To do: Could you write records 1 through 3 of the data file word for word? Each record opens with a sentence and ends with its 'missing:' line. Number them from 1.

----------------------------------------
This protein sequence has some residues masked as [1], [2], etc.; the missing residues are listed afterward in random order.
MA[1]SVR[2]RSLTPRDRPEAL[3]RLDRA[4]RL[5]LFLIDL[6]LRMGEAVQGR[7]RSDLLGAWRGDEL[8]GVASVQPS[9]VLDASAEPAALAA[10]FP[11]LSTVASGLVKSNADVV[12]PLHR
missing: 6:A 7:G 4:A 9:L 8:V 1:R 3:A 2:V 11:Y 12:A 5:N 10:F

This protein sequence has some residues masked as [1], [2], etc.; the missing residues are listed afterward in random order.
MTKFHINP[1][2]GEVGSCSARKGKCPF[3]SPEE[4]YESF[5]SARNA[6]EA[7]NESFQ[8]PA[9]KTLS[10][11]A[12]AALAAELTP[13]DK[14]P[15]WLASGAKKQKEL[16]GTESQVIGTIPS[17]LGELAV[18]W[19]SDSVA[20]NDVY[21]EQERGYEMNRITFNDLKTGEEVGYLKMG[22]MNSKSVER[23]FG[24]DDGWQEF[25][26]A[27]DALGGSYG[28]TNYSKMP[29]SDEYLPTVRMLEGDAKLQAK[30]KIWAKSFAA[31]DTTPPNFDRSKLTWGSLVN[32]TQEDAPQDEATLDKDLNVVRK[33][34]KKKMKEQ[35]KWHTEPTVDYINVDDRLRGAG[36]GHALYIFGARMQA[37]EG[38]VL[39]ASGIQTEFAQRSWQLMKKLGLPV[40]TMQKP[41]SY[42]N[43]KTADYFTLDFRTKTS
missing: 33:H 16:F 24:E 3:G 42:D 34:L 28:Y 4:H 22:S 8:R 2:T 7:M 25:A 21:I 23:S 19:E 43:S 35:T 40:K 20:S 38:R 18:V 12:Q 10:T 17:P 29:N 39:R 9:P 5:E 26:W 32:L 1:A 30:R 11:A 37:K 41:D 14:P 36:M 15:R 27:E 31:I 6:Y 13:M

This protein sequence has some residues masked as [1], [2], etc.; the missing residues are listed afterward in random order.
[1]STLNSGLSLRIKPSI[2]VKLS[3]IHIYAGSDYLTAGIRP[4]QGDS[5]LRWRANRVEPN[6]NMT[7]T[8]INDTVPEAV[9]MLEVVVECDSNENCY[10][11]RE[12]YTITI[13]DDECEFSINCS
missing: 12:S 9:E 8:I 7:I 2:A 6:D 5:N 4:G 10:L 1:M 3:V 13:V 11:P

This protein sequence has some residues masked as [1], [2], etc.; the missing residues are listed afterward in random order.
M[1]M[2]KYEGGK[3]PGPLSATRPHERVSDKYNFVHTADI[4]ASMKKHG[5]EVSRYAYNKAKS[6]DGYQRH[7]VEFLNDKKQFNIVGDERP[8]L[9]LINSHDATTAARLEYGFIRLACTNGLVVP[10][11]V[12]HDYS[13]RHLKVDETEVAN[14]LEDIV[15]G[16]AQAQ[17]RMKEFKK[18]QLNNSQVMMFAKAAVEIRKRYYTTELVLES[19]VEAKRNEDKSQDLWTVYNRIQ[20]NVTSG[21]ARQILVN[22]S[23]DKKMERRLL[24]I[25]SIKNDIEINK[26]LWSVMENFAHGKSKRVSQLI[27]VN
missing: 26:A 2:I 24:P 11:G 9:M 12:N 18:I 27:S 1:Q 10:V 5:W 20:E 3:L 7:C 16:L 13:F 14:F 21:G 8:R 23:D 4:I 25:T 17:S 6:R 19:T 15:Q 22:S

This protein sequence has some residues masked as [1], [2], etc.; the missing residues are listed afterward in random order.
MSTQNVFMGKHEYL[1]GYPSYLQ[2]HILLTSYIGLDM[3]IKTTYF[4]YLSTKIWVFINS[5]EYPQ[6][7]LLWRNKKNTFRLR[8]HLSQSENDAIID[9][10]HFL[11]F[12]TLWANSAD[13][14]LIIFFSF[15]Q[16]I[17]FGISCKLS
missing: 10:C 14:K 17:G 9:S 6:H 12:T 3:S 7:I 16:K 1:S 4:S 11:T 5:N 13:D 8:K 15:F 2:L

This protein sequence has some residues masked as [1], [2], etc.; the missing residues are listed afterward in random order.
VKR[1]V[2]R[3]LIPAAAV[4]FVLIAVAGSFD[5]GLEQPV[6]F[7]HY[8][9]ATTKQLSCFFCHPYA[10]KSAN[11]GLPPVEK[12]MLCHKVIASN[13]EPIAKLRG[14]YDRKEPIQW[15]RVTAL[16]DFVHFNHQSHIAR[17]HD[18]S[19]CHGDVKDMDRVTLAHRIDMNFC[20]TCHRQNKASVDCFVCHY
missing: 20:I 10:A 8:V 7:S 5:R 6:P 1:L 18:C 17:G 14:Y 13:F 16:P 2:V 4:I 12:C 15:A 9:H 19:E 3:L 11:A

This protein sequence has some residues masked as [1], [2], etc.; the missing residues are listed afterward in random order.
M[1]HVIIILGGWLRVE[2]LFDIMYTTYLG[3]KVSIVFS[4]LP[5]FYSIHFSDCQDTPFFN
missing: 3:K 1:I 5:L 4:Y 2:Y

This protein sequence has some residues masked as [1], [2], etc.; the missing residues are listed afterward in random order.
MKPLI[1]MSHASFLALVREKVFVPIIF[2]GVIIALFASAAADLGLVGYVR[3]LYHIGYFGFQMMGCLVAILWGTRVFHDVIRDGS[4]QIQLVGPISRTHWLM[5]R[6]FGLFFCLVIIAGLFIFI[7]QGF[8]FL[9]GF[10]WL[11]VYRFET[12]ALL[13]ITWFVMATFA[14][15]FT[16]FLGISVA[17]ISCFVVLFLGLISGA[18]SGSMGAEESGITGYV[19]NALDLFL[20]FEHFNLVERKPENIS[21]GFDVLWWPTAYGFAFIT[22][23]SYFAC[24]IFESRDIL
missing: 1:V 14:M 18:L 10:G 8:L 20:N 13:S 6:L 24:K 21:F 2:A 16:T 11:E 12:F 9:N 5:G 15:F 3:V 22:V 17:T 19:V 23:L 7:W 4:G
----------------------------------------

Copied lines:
This protein sequence has some residues masked as [1], [2], etc.; the missing residues are listed afterward in random order.
MA[1]SVR[2]RSLTPRDRPEAL[3]RLDRA[4]RL[5]LFLIDL[6]LRMGEAVQGR[7]RSDLLGAWRGDEL[8]GVASVQPS[9]VLDASAEPAALAA[10]FP[11]LSTVASGLVKSNADVV[12]PLHR
missing: 6:A 7:G 4:A 9:L 8:V 1:R 3:A 2:V 11:Y 12:A 5:N 10:F

This protein sequence has some residues masked as [1], [2], etc.; the missing residues are listed afterward in random order.
MTKFHINP[1][2]GEVGSCSARKGKCPF[3]SPEE[4]YESF[5]SARNA[6]EA[7]NESFQ[8]PA[9]KTLS[10][11]A[12]AALAAELTP[13]DK[14]P[15]WLASGAKKQKEL[16]GTESQVIGTIPS[17]LGELAV[18]W[19]SDSVA[20]NDVY[21]EQERGYEMNRITFNDLKTGEEVGYLKMG[22]MNSKSVER[23]FG[24]DDGWQEF[25][26]A[27]DALGGSYG[28]TNYSKMP[29]SDEYLPTVRMLEGDAKLQAK[30]KIWAKSFAA[31]DTTPPNFDRSKLTWGSLVN[32]TQEDAPQDEATLDKDLNVVRK[33][34]KKKMKEQ[35]KWHTEPTVDYINVDDRLRGAG[36]GHALYIFGARMQA[37]EG[38]VL[39]ASGIQTEFAQRSWQLMKKLGLPV[40]TMQKP[41]SY[42]N[43]KTADYFTLDFRTKTS
missing: 33:H 16:F 24:E 3:G 42:D 34:L 28:Y 4:H 22:S 8:R 2:T 7:M 25:A 21:I 23:S 19:E 43:S 35:T 40:K 20:S 38:R 18:V 12:Q 10:T 17:P 29:N 39:R 9:P 5:E 26:W 32:L 1:A 30:R 11:A 37:K 41:D 14:P 36:M 15:R 27:E 31:I 6:Y 13:M

This protein sequence has some residues masked as [1], [2], etc.; the missing residues are listed afterward in random order.
[1]STLNSGLSLRIKPSI[2]VKLS[3]IHIYAGSDYLTAGIRP[4]QGDS[5]LRWRANRVEPN[6]NMT[7]T[8]INDTVPEAV[9]MLEVVVECDSNENCY[10][11]RE[12]YTITI[13]DDECEFSINCS
missing: 12:S 9:E 8:I 7:I 2:A 6:D 5:N 4:G 10:L 1:M 3:V 13:V 11:P